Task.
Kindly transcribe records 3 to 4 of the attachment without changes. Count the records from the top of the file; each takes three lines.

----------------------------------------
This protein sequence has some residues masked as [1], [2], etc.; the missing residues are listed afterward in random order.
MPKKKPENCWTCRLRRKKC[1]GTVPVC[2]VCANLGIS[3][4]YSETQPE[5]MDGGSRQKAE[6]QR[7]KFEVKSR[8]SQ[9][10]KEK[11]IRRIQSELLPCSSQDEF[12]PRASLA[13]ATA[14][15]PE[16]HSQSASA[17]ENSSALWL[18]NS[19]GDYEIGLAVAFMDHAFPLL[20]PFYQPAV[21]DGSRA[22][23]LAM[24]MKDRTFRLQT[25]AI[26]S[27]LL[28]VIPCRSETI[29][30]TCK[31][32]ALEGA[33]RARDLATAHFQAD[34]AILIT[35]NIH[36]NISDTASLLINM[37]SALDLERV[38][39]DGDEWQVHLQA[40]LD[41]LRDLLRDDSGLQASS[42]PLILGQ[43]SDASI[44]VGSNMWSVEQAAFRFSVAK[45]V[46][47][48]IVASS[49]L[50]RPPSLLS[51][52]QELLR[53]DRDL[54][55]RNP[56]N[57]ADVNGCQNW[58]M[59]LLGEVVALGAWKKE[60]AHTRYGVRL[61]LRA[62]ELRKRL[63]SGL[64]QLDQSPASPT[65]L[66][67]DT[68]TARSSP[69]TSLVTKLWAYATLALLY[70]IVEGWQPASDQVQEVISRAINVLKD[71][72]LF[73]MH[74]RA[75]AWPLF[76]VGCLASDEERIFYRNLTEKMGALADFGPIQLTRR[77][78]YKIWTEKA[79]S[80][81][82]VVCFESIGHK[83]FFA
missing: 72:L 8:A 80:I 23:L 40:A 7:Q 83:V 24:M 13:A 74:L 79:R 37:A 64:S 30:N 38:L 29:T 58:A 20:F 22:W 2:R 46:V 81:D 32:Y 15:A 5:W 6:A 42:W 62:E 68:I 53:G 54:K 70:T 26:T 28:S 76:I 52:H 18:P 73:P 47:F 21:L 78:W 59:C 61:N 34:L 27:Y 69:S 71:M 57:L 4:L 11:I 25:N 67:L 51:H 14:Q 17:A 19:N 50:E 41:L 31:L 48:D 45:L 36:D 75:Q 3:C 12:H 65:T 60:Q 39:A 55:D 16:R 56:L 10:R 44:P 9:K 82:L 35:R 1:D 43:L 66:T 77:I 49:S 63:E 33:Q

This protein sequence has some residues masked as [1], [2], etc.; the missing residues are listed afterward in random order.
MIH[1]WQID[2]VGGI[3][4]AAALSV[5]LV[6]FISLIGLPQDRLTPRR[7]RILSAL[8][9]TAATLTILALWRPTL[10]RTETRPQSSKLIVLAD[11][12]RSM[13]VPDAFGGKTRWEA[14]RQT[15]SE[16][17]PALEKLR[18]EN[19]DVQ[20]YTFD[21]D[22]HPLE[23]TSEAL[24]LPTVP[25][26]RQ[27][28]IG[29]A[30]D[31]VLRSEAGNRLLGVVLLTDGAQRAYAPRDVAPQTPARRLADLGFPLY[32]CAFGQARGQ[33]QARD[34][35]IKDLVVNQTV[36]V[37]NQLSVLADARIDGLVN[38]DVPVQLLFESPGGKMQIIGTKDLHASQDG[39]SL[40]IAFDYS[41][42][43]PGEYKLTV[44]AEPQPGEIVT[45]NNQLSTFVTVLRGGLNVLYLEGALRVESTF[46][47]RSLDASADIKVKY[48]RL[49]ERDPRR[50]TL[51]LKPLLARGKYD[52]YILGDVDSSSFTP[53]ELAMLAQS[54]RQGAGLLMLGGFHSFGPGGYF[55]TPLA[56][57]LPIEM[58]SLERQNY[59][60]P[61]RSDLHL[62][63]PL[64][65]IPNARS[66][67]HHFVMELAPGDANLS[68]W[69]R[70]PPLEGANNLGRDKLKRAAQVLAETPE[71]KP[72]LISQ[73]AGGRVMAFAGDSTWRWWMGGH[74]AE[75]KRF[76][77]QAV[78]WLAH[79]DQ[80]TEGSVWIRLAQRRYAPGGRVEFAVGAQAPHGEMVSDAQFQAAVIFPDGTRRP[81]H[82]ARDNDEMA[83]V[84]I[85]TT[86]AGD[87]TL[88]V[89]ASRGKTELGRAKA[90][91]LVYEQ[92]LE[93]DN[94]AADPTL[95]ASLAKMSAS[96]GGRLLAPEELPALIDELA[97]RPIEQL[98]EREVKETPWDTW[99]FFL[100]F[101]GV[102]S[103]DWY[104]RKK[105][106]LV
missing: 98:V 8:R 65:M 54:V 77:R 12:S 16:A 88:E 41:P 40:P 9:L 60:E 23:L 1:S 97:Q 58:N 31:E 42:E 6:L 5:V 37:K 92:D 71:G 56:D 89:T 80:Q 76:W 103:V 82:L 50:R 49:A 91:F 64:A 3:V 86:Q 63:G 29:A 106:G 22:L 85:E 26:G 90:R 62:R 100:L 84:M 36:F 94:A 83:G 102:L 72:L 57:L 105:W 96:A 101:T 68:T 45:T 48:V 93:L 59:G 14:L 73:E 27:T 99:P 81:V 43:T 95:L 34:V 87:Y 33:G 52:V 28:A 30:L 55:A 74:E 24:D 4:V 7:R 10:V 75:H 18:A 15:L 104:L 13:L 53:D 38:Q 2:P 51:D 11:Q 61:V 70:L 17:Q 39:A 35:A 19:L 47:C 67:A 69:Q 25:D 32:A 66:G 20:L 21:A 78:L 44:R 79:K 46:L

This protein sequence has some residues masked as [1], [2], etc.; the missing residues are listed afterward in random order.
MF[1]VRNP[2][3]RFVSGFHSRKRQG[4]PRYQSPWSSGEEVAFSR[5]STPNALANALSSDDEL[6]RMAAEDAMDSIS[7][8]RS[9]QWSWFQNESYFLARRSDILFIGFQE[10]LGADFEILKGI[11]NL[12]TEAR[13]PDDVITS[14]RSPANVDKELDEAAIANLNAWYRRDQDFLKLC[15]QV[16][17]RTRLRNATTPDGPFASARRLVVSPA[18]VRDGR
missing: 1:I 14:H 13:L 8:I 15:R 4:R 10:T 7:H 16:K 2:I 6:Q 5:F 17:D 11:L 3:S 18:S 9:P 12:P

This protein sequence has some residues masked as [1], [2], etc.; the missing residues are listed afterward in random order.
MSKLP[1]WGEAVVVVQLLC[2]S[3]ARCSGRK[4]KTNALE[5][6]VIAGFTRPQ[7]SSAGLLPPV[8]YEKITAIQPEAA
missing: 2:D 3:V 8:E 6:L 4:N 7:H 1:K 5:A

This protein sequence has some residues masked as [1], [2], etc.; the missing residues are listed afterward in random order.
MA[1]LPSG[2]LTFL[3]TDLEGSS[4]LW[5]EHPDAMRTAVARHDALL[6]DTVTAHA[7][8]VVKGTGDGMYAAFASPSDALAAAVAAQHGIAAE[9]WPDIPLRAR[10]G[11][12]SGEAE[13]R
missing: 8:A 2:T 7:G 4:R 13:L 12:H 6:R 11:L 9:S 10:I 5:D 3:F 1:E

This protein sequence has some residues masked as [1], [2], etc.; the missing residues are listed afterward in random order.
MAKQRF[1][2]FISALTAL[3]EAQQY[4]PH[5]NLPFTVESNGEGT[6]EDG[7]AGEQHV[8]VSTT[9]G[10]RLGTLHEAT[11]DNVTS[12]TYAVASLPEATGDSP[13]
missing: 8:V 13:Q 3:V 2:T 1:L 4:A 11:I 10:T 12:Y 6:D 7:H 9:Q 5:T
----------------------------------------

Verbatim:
This protein sequence has some residues masked as [1], [2], etc.; the missing residues are listed afterward in random order.
MF[1]VRNP[2][3]RFVSGFHSRKRQG[4]PRYQSPWSSGEEVAFSR[5]STPNALANALSSDDEL[6]RMAAEDAMDSIS[7][8]RS[9]QWSWFQNESYFLARRSDILFIGFQE[10]LGADFEILKGI[11]NL[12]TEAR[13]PDDVITS[14]RSPANVDKELDEAAIANLNAWYRRDQDFLKLC[15]QV[16][17]RTRLRNATTPDGPFASARRLVVSPA[18]VRDGR
missing: 1:I 14:H 13:L 8:I 15:R 4:R 10:T 7:H 16:K 2:I 6:Q 5:F 17:D 11:L 3:S 18:S 9:P 12:P

This protein sequence has some residues masked as [1], [2], etc.; the missing residues are listed afterward in random order.
MSKLP[1]WGEAVVVVQLLC[2]S[3]ARCSGRK[4]KTNALE[5][6]VIAGFTRPQ[7]SSAGLLPPV[8]YEKITAIQPEAA
missing: 2:D 3:V 8:E 6:L 4:N 7:H 1:K 5:A